Manning’s artistic career began, his daughter recalls, after he and a girlfriend established a resume-writing service in downtown Springfield. Manning had taken a few art lessons at Benedictine University, Darling says, and had gotten tips from the late George Colin, a Salisbury folk artist. The resume-writing business proved slow, and Manning started drawing at work. “At some point, someone came in and wanted to buy one,” Darling says. Manning had varied tastes and wide interests. He knew the words to Jim Croce songs. “He loved to read – he truly is one of the smartest people I’ve ever known,” his daughter says. “He read book upon book upon book. He could tell you about science and art and music – any movie. … He would listen to Vivaldi and then turn on hard rock. When he was older, he would listen to rap.”
Manning asked to rent studio space not long after Paul bought the Prairie Archives building in 1992. “I didn’t know anything about him whatsoever,” Paul says. Manning wasn’t much at business and didn’t prosper despite a market for his work. Paul says that he stopped being a landlord about a decade ago, after discovering that Manning was paying for studio space elsewhere: Why pay for two places, he asked the tenant who had become his friend. There were occasional short-term loans. “For most of his creative career, he was barely ahead of the curve, in a sense, barely able to survive,” Paul says.
As a painter, Manning would take some direction, but only some. “You can’t control him, you can’t tell him what to do,” says Tony Leone, owner of Pasfield House, who commissioned a painting of the bed-and-breakfast in 2003. Abiding by instructions, Manning depicted woodwork beneath the home’s porch. “It’s really cool,” Leone says. “I think I paid $1,000. I didn’t argue.” Manning refused a plea to erase a wheelbarrow depicted in the yard, Leone recalls, and became upset when his painting was displayed on the second floor of Pasfield House instead of the first.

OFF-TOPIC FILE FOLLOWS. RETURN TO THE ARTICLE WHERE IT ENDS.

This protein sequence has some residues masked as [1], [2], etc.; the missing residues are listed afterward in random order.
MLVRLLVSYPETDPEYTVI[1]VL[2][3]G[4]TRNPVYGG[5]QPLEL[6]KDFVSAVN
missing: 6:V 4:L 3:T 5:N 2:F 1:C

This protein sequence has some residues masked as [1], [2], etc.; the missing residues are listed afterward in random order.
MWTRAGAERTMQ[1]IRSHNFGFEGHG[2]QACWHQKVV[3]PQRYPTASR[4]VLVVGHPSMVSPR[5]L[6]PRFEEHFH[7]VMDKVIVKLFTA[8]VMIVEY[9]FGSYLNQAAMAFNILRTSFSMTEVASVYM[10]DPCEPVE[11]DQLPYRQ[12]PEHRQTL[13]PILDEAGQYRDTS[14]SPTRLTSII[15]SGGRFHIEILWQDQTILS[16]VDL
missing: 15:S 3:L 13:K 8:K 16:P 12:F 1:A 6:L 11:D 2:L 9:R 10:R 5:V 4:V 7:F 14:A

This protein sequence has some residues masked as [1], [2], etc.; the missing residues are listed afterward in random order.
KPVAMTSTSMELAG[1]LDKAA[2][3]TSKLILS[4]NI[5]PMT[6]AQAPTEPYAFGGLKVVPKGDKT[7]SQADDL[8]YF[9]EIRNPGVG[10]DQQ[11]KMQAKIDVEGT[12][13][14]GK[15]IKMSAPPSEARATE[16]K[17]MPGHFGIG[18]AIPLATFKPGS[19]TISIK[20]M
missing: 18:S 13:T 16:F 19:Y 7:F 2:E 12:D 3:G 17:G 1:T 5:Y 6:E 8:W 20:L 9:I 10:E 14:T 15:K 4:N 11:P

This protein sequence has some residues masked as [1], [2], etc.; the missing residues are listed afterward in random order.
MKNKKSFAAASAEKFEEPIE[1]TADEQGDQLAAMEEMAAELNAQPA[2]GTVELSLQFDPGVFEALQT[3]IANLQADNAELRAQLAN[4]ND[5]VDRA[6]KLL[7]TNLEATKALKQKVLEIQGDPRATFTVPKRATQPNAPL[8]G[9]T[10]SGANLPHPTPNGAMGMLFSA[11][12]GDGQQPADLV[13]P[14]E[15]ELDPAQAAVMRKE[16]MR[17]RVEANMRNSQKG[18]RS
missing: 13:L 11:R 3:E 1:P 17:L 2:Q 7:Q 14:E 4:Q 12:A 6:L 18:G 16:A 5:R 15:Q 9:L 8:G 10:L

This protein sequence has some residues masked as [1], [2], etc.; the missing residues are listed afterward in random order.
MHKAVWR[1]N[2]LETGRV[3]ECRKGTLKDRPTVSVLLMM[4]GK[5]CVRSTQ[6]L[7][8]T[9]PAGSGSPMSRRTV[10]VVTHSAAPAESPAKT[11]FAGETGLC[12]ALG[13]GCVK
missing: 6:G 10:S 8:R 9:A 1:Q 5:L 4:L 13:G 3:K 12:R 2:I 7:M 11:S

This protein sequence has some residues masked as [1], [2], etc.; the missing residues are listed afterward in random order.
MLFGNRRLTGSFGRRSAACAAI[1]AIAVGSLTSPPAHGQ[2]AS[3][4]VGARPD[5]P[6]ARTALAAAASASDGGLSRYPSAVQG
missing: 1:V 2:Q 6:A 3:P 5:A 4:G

Until last year, Manning lived on State Street and had a studio on English Avenue. He spent days at Caribou Coffee on MacArthur Boulevard, reading and chatting with people. “He always said, ‘I’m a good friend with this guy and a good friend with that person,’” Paul recalls. “Mike considered anyone he got to see or talk to for 15 minutes, he was their very best friend.” Recent years saw Manning’s studio fall into disrepair. He had car accidents. He wasn’t painting, but thought he was: See, he told his daughter last year as she showed off a half-finished artwork he said he was working on. He’d already painted in a completion date: 2016.
Doctors diagnosed dementia in the fall of 2019. Manning lasted 10 days at a Springfield retirement center. After falling four times in 10 days, he went to a Veterans Administration facility in Danville nearly a year ago. They kept COVID out of his ward until October. When Manning fell ill, rules were bent so Darling could see her dad. “When I went in there, his oxygen level rebounded and he said, ‘How are you?’” Darling recalls. “It was so Mike Manning.”
He died shortly afterward from complications of COVID-19. Nurses, Darling said, cried when she retrieved her father’s belongings. “There was someone holding him at the end so he wasn’t by himself.”